Vendors Risk Much By Not Standing Up For Food Safety Premiums
Jim Prevor’s Perishable Pundit, October 23, 2011
It is often useful to look at related industries to see how they handle food safety issues. So, for example, we’ve looked at issues such as pasteurization of nuts in pieces such as these:
Pundit Pulse Of The Industry: California Almond Board
Point/Counterpoint: Raw Foods Advocates Get Steamed About Pasteurized Almonds
Now — after reflecting on our Cantaloupe Crisis coverage — a vendor of “organic, certified, pasteurized, walnuts” sends a note urging producers to stand up to buyers when it comes to food safety.
We appreciate the letter very much. In general, we do think that vendors do need to state their case more strongly. Still, the letter brings a few points to mind:
1) This is the difference between a true perishable and a semi-perishable. Doubtless there are lots of reasons to want to sell walnuts now, not later. But there is nothing like the urgency to sell lettuce before the weekend hits.
2) It also is not necessarily true that vendors pay the cost of recalls. Sometimes they do, but true recalls often can be covered by insurance.
3) The pasteurization process is a case of an explicit charge — .07 cents a lb in exchange for a specific benefit — pasteurized walnuts. Most foods safety efforts in produce are along a continuum. So if company A tests its water monthly and company B tests it weekly, there is no known measure of how much additional safety that investment will produce. Or put another way, what is the buyer getting for his money? Implicit in this is that “cutting corners on food safety” is really not the right analogy because you can always do more — bigger buffers, more testing, more trapping etc.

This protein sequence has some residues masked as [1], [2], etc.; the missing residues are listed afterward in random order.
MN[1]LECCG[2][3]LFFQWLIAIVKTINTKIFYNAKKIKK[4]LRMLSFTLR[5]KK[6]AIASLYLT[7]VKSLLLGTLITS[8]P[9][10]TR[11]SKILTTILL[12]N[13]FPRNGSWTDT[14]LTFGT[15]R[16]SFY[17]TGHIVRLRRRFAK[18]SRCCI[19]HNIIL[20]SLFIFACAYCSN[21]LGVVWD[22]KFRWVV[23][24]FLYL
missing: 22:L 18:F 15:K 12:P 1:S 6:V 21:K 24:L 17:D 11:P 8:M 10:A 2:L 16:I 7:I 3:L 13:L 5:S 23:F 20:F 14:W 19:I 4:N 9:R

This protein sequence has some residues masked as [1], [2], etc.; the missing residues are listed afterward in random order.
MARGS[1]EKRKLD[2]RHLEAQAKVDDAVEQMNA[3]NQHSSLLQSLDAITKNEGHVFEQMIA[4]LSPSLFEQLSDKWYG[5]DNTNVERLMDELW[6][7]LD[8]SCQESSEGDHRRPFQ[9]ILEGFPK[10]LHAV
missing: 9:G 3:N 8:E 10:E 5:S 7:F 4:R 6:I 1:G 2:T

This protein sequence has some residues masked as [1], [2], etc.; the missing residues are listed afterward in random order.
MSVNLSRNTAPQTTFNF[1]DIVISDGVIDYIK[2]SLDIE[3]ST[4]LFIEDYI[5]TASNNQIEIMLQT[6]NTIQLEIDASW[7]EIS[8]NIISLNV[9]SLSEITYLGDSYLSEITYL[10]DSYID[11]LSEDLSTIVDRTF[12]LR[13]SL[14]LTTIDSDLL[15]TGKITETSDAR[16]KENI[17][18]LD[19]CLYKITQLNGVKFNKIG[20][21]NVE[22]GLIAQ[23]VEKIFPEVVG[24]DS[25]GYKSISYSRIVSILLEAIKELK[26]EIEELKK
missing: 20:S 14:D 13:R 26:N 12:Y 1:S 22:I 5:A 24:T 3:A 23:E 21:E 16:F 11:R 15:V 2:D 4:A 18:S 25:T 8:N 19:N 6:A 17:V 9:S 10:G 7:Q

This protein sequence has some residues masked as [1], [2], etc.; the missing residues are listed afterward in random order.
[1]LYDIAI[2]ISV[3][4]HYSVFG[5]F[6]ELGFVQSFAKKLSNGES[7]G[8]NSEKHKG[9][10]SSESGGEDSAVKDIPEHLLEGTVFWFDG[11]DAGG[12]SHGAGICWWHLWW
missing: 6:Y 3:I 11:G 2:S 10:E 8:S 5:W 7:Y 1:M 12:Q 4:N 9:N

It is actually an interesting question: Imagine a produce vendor having two different levels of food safety. A retailer calls to the vendor, who explains, “We have cantaloupes with a Good Manufacturing Practices audit for $10 and we are working a GFSI-audit cantaloupe for $10.50.” Which would the retailer buy?
And how would the retailer reconcile its choice with its self-proclaimed commitment to food safety?
Many thanks to Mike Poindexter for bringing a little “nuttiness” to this issue.